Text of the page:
"io"
    "os"
    "text/tabwriter"
    "time"

    "github.com/InfluxCommunity/influxdb3-go/influxdb3"
    "github.com/apache/arrow/go/v13/arrow"
)

func InfluxQL() error {

    // Instantiate the client.
    client, err := influxdb3.New(influxdb3.ClientConfig{
        Host:       "https://cluster-host.com",
        Token:      "
DATABASE_TOKEN
"
,
Database: "
DATABASE_NAME
"
,
}) defer func(client *influxdb3.Client) { err := client.Close() if err != nil { panic(err) } }(client) query := `SELECT * FROM home WHERE time >= 1641124000s AND time <= 1641124000s + 8h` queryOptions := influxdb3.QueryOptions{ QueryType: influxdb3.InfluxQL, } // Example 1: Query data and then read the schema and all data in the result stream. iterator, err := client.QueryWithOptions(context.Background(), &queryOptions, query) fmt.Fprintln(os.Stdout, "Read all data in the stream:") data, err := iterator.Raw().Reader.Read() fmt.Fprintln(os.Stdout, data) if err != nil { panic(err) } // Example 2: Query data, view the result schema, and then process result data row by row. iterator2, err = client.QueryWithOptions(context.Background(), &queryOptions, query) fmt.Fprintln(os.Stdout, "View the query result schema:") schema := iterator2.Raw().Reader.Schema() fmt.Fprintln(os.Stdout, schema) w := tabwriter.NewWriter(io.Discard, 4, 4, 1, ' ', 0) w.Init(os.Stdout, 0, 8, 0, '\t', 0) fmt.Fprintln(w, "Process each row as key-value pairs:") for iterator2.Next() { row := iterator2.Value() // Use Go arrow and time packages to format unix timestamp // as a time with timezone layout (RFC3339) time := (row["time"].(arrow.Timestamp)). ToTime(arrow.TimeUnit(arrow.Nanosecond)). Format(time.RFC3339) fmt.Fprintf(w, "%s\t%s\t%d\t%.1f\t%.1f\n", time, row["room"], row["co"], row["hum"], row["temp"]) } w.Flush() }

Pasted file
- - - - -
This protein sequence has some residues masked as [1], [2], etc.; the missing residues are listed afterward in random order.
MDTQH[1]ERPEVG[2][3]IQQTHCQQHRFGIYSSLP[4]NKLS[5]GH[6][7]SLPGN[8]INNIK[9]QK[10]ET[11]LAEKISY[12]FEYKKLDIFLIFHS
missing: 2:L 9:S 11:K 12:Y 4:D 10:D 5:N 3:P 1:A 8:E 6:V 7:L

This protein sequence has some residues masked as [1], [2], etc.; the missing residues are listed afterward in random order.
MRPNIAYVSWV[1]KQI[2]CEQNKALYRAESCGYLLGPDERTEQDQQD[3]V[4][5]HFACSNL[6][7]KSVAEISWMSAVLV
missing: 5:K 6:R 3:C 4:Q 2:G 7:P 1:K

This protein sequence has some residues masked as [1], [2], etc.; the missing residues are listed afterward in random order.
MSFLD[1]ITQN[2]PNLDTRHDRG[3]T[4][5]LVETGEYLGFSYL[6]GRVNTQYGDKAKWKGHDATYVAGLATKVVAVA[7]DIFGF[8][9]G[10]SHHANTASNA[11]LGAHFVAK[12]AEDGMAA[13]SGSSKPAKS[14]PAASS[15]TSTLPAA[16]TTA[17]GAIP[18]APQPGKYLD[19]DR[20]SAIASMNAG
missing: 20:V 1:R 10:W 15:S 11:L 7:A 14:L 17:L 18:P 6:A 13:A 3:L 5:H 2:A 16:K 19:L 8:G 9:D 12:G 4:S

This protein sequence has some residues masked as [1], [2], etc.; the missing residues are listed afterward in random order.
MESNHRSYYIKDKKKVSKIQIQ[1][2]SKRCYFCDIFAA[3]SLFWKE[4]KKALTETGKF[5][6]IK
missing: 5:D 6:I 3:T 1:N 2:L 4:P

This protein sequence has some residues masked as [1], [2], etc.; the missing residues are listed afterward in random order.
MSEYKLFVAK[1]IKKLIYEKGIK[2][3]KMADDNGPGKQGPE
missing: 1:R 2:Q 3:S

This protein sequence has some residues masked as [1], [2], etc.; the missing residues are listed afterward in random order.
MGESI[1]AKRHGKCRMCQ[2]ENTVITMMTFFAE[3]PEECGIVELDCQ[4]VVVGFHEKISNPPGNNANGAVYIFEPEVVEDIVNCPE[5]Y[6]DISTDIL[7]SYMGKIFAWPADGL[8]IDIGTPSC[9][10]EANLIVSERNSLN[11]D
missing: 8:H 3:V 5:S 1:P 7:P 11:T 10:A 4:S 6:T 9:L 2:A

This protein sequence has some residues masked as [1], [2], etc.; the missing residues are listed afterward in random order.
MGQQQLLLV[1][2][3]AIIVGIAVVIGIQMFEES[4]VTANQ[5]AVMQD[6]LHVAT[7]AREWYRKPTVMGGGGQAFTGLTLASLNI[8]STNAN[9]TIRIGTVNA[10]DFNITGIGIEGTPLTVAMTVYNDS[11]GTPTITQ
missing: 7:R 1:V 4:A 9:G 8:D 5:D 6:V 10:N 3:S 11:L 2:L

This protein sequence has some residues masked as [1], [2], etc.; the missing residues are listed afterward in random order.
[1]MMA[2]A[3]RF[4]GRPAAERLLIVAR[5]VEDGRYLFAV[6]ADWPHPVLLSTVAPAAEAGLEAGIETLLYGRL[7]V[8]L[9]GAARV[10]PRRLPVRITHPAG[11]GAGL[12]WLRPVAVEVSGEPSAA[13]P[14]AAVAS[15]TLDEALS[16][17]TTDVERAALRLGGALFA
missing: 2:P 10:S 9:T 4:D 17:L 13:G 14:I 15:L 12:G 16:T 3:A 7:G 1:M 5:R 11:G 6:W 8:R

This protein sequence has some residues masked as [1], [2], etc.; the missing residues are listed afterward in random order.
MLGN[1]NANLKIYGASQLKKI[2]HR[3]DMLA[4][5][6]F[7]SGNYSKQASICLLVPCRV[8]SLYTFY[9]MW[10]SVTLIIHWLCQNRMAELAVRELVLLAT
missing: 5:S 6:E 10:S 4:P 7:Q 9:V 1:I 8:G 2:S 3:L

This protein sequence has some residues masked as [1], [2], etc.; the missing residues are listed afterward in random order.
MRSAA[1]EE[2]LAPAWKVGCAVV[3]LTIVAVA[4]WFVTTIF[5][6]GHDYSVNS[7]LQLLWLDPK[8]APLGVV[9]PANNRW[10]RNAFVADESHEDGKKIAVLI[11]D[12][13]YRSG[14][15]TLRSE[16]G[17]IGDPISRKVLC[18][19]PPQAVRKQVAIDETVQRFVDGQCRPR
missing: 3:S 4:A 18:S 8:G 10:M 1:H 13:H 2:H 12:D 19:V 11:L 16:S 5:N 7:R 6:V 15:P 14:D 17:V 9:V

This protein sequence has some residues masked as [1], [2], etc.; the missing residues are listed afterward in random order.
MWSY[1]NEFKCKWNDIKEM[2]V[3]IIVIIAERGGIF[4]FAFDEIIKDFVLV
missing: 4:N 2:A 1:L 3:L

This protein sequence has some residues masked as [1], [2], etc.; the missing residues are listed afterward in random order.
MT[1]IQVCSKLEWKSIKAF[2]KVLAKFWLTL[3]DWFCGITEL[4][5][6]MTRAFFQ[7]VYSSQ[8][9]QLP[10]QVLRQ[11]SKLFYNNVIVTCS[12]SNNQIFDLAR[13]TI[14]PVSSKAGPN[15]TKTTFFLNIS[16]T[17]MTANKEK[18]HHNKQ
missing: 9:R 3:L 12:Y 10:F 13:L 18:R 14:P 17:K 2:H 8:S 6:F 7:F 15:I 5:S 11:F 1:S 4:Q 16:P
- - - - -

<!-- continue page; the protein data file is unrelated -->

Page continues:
The sample code does the following:

  1. Defines a main package for your module and imports packages you’ll use in your code.

  2. Defines a Query() function.

  3. Instantiates the influxdb3 client with InfluxDB credentials and assigns it to a client variable.

  4. Defines a deferred function that closes the client when Query() has finished executing.

  5. Defines an InfluxQL query to execute.

  6. Calls the following client method:

    QueryWithOptions(ctx context.Context, options *QueryOptions, query string)

    and passes the following arguments:

    • options: A QueryOptions struct with the QueryType property set to influxdb3.InfluxQL.
    • query: A string. The SQL or InfluxQL query to execute. QueryWithOptions returns the following:
      • *influxdb3.QueryIterator: A custom iterator that provides access to query result data and metadata.
      • error: A Flight request error.

Run the example

  1. In your influxdb_go_client module directory, create a file named main.go.

  2. In main.go, enter the following sample code to define a main() executable function that calls the Query() function:

    package main
    
    func main() {
      Query()
    }
    
  3. In your terminal, enter the following command to install the necessary packages, build the module, and run the program:

    go build && go run influxdb_go_client
    

    The program executes the main() function that writes the data and prints the query results to the console.


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Introducing InfluxDB Clustered

A highly available InfluxDB 3.0 cluster on your own infrastructure.

InfluxDB Clustered is a highly available InfluxDB 3.0 cluster built for high write and query workloads on your own infrastructure.

InfluxDB Clustered is currently in limited availability and is only available to a limited group of InfluxData customers. If interested in being part of the limited access group, please contact the InfluxData Sales team.

Learn more
Contact InfluxData Sales

The future of Flux

Flux is going into maintenance mode. You can continue using it as you currently are without any changes to your code.

Flux is going into maintenance mode and will not be supported in InfluxDB 3.0. This was a decision based on the broad demand for SQL and the continued growth and adoption of InfluxQL. We are continuing to support Flux for users in 1.x and 2.x so you can continue using it with no changes to your code. If you are interested in transitioning to InfluxDB 3.0 and want to future-proof your code, we suggest using InfluxQL.

For information about the future of Flux, see the following: